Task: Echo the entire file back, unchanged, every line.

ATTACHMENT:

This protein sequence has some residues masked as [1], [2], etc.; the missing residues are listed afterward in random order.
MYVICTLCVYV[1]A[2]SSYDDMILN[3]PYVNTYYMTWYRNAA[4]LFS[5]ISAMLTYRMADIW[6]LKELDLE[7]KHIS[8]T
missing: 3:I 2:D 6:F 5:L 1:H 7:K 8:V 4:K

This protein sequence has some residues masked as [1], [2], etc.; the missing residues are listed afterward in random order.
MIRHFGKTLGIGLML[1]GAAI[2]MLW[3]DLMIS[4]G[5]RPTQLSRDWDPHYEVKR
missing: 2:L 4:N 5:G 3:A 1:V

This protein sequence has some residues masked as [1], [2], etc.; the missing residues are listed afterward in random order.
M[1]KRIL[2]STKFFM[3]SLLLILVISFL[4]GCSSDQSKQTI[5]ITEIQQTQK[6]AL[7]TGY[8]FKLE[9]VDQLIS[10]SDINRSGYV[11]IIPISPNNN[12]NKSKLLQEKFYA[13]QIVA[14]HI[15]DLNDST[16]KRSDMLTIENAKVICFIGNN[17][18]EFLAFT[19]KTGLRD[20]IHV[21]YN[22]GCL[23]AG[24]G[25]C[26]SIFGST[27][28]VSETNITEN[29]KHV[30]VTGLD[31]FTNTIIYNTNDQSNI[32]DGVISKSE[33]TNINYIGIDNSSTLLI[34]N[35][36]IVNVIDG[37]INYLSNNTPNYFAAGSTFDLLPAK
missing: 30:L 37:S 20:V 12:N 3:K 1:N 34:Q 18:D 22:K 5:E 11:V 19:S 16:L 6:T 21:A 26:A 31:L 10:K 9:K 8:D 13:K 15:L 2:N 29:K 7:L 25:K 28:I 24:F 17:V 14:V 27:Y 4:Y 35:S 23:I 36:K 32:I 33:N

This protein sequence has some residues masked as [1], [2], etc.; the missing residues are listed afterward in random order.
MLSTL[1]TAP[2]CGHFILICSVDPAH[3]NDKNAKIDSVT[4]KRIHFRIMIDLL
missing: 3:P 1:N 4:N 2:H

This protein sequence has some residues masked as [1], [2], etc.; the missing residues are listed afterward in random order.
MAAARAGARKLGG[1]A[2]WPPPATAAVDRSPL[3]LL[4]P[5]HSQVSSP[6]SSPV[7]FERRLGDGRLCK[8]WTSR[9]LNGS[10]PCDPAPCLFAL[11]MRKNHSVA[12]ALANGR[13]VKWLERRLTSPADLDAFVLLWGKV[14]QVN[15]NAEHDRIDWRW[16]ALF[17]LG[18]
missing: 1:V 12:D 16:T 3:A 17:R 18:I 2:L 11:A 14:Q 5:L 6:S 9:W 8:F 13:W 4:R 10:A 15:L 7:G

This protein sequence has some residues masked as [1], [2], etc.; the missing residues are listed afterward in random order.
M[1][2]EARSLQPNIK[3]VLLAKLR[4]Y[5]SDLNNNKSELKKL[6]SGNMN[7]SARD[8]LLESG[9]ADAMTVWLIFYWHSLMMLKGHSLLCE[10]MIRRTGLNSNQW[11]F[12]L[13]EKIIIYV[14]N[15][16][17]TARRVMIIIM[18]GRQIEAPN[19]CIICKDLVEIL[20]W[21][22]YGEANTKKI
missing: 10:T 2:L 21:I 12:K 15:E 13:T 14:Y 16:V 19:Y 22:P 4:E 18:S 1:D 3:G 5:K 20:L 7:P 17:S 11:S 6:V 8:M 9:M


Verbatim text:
This protein sequence has some residues masked as [1], [2], etc.; the missing residues are listed afterward in random order.
MYVICTLCVYV[1]A[2]SSYDDMILN[3]PYVNTYYMTWYRNAA[4]LFS[5]ISAMLTYRMADIW[6]LKELDLE[7]KHIS[8]T
missing: 3:I 2:D 6:F 5:L 1:H 7:K 8:V 4:K

This protein sequence has some residues masked as [1], [2], etc.; the missing residues are listed afterward in random order.
MIRHFGKTLGIGLML[1]GAAI[2]MLW[3]DLMIS[4]G[5]RPTQLSRDWDPHYEVKR
missing: 2:L 4:N 5:G 3:A 1:V

This protein sequence has some residues masked as [1], [2], etc.; the missing residues are listed afterward in random order.
M[1]KRIL[2]STKFFM[3]SLLLILVISFL[4]GCSSDQSKQTI[5]ITEIQQTQK[6]AL[7]TGY[8]FKLE[9]VDQLIS[10]SDINRSGYV[11]IIPISPNNN[12]NKSKLLQEKFYA[13]QIVA[14]HI[15]DLNDST[16]KRSDMLTIENAKVICFIGNN[17][18]EFLAFT[19]KTGLRD[20]IHV[21]YN[22]GCL[23]AG[24]G[25]C[26]SIFGST[27][28]VSETNITEN[29]KHV[30]VTGLD[31]FTNTIIYNTNDQSNI[32]DGVISKSE[33]TNINYIGIDNSSTLLI[34]N[35][36]IVNVIDG[37]INYLSNNTPNYFAAGSTFDLLPAK
missing: 30:L 37:S 20:V 12:N 3:K 1:N 34:Q 18:D 22:K 5:E 11:V 19:S 16:L 6:T 21:A 26:A 31:L 10:K 9:K 8:D 13:K 15:L 2:N 29:K 7:L 25:K 28:I 24:F 17:V 14:V 27:Y 4:Y 35:S 23:I 36:K 32:I 33:N

This protein sequence has some residues masked as [1], [2], etc.; the missing residues are listed afterward in random order.
MLSTL[1]TAP[2]CGHFILICSVDPAH[3]NDKNAKIDSVT[4]KRIHFRIMIDLL
missing: 3:P 1:N 4:N 2:H

This protein sequence has some residues masked as [1], [2], etc.; the missing residues are listed afterward in random order.
MAAARAGARKLGG[1]A[2]WPPPATAAVDRSPL[3]LL[4]P[5]HSQVSSP[6]SSPV[7]FERRLGDGRLCK[8]WTSR[9]LNGS[10]PCDPAPCLFAL[11]MRKNHSVA[12]ALANGR[13]VKWLERRLTSPADLDAFVLLWGKV[14]QVN[15]NAEHDRIDWRW[16]ALF[17]LG[18]
missing: 1:V 12:D 16:T 3:A 17:R 18:I 2:L 11:A 14:Q 5:L 6:S 9:W 8:F 13:W 4:R 10:A 15:L 7:G

This protein sequence has some residues masked as [1], [2], etc.; the missing residues are listed afterward in random order.
M[1][2]EARSLQPNIK[3]VLLAKLR[4]Y[5]SDLNNNKSELKKL[6]SGNMN[7]SARD[8]LLESG[9]ADAMTVWLIFYWHSLMMLKGHSLLCE[10]MIRRTGLNSNQW[11]F[12]L[13]EKIIIYV[14]N[15][16][17]TARRVMIIIM[18]GRQIEAPN[19]CIICKDLVEIL[20]W[21][22]YGEANTKKI
missing: 10:T 2:L 21:I 12:K 15:E 13:T 14:Y 16:V 19:Y 22:P 4:E 18:S 1:D 3:G 5:K 20:L 7:P 17:S 11:S 6:V 8:M 9:M